A screengrab from a video focusing on bullying that will...

A screengrab from a video focusing on bullying that will be shown at the first-ever "Student & Youth Prevention Film Project" at Patchogue Theatre on Apr. 13. Credit: Handout

Slapping Noelle Tibke in the face in a stairwell at Brentwood High School wasn't easy for Billy Volovar. But he forced himself: The classmates had agreed to stage an incident of high-school relationship violence as part of a public service film.

"It was actually really awkward to shoot it," said Tibke, 17, and a senior. "In the shoot, he's supposed to be the abusive boyfriend." Tibke poses sprawled on the ground as if Volovar has pushed her down the stairs, and appears bereft as Volovar looks on unfeelingly.

Wednesday evening, the short piece will kick off what the Suffolk County Executive's Office is billing as "The First Annual Student & Youth Prevention Film Project." The "red carpet" event begins at 7 p.m. at the Patchogue Theatre at 71 E. Main St. It's free and open to the public; semiformal attire is requested.

Students, parents, school superintendents, teachers and government officials will watch the premiere of close to 25 videos, each between 30 seconds and 5 minutes long, on dating violence, cyberbullying, gay bashing and other forms of abuse.

While county groups have sponsored anti-violence public awareness campaigns in previous years, those have focused on posters and other print material, said Jennifer Freeman, coordinator of the county executive's Task Force to Prevent Family Violence. But after the Brentwood High students made their film in June, the county was inspired to catch up with the electronic world, Freeman said. A compilation of the best parts of each film will be distributed to county school districts for education purposes, she said.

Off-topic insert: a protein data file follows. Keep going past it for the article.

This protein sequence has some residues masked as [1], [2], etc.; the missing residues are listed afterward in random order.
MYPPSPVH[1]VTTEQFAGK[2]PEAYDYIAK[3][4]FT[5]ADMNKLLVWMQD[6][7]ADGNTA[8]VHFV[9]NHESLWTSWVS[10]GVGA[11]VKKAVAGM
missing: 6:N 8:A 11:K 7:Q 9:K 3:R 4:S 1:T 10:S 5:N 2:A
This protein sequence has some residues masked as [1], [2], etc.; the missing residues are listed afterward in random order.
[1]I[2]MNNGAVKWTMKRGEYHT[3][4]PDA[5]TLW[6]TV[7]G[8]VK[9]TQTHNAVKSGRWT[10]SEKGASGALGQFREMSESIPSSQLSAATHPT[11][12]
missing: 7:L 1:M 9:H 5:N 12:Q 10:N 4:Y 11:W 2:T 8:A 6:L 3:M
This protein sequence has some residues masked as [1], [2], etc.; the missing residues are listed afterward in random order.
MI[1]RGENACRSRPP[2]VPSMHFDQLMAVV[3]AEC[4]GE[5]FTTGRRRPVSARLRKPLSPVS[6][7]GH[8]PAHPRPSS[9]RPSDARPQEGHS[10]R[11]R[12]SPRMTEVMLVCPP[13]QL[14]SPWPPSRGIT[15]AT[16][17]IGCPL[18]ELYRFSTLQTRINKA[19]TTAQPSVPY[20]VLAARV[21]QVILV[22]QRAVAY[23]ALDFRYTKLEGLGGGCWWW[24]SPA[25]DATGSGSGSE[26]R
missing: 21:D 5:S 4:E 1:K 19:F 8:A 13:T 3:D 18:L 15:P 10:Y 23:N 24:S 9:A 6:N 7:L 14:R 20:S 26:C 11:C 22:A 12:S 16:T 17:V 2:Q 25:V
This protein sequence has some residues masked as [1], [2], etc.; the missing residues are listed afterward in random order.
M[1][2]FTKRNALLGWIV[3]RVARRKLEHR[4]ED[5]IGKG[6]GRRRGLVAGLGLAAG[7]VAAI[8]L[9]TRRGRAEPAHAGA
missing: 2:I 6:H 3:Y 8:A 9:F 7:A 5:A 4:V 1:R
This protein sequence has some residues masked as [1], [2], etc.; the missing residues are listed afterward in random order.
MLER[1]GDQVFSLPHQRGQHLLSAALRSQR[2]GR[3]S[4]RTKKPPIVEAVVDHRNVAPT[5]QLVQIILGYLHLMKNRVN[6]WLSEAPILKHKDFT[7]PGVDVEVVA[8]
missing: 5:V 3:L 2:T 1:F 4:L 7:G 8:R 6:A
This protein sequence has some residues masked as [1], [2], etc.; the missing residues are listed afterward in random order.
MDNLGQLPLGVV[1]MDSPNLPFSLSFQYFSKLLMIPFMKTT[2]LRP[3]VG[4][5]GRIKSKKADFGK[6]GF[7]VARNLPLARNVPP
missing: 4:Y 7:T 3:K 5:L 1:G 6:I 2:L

Richie Vernillo, a senior at Smithtown High School East, has submitted a 90-second public service announcement-style video focusing on bullying. "I've been bullied since sixth grade," he said. "I've always been the target. I've been left out, I've been made fun of, I've been cyberbullied. Either someone is throwing something at me, or they're bothering me."

While the Brentwood students said they haven't personally experienced dating abuse, they wanted to illustrate to their peers the red flags in dating relationships. Students should be cognizant of more than just physical abuse, Tibke said, such as trying to control the partner.

Tibke and Volovar, both Brentwood seniors, are excited and nervous about the viewing with their film's co-creators, senior Erika Yzique and Stephanie Nassetta, now a freshman at Suffolk Community College. "I'm excited to see the overall expressions on people's faces. Maybe this will change their overall outlook on abuse," Nassetta said. "Hopefully this generation will break the cycle."

Latest videos